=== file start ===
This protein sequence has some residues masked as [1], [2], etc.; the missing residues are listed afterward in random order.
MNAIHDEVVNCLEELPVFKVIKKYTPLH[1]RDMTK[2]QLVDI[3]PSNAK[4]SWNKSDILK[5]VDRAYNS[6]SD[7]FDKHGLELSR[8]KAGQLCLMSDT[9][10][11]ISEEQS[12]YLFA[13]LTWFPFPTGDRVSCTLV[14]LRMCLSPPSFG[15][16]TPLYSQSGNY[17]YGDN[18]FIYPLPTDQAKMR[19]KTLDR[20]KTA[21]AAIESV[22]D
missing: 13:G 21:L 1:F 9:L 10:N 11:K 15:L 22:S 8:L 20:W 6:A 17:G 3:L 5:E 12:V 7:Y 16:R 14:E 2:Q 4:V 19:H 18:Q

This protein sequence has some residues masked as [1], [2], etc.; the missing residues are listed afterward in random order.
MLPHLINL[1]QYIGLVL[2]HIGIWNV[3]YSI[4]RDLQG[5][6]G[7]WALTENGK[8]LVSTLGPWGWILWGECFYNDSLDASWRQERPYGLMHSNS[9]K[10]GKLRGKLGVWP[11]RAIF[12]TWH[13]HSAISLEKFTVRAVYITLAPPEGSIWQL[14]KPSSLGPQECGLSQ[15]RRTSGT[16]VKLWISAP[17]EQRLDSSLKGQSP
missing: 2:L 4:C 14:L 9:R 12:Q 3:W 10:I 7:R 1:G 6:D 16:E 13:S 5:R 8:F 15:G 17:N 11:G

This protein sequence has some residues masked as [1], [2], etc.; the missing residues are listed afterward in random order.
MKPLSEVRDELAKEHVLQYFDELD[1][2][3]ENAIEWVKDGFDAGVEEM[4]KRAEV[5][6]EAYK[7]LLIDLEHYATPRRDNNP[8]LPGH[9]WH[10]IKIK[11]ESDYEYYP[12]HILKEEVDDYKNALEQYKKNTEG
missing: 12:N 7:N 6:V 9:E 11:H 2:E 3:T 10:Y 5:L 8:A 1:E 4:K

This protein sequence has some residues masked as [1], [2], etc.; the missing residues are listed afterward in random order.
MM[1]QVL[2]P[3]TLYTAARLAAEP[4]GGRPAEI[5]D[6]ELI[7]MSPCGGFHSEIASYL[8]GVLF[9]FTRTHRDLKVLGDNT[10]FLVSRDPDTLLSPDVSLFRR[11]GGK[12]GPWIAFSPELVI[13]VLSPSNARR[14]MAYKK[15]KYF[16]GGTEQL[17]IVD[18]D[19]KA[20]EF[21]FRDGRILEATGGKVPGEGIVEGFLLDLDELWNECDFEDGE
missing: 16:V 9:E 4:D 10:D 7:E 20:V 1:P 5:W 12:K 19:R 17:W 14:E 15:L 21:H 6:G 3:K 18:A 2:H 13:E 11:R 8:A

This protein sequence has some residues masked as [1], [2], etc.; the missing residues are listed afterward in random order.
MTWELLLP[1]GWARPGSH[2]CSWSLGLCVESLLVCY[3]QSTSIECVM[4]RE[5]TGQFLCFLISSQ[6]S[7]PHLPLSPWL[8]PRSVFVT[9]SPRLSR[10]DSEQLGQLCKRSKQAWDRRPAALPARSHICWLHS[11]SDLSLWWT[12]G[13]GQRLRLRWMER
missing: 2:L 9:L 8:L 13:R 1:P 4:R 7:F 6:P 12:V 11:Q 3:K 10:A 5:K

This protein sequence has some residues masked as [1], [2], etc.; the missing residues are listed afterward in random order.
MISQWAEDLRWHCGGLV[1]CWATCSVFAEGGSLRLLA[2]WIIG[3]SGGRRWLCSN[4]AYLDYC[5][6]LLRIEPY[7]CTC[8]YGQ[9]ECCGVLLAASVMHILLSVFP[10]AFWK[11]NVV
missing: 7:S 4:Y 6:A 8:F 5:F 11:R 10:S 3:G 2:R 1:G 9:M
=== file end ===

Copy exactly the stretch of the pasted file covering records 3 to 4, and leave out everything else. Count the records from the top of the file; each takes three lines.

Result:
This protein sequence has some residues masked as [1], [2], etc.; the missing residues are listed afterward in random order.
MKPLSEVRDELAKEHVLQYFDELD[1][2][3]ENAIEWVKDGFDAGVEEM[4]KRAEV[5][6]EAYK[7]LLIDLEHYATPRRDNNP[8]LPGH[9]WH[10]IKIK[11]ESDYEYYP[12]HILKEEVDDYKNALEQYKKNTEG
missing: 12:N 7:N 6:V 9:E 11:H 2:E 3:T 10:Y 5:L 8:A 1:E 4:K

This protein sequence has some residues masked as [1], [2], etc.; the missing residues are listed afterward in random order.
MM[1]QVL[2]P[3]TLYTAARLAAEP[4]GGRPAEI[5]D[6]ELI[7]MSPCGGFHSEIASYL[8]GVLF[9]FTRTHRDLKVLGDNT[10]FLVSRDPDTLLSPDVSLFRR[11]GGK[12]GPWIAFSPELVI[13]VLSPSNARR[14]MAYKK[15]KYF[16]GGTEQL[17]IVD[18]D[19]KA[20]EF[21]FRDGRILEATGGKVPGEGIVEGFLLDLDELWNECDFEDGE
missing: 16:V 9:E 4:D 10:D 7:E 20:V 1:P 5:W 12:K 19:R 17:W 14:E 15:L 21:H 6:G 3:K 18:A 2:H 13:E 11:R 8:A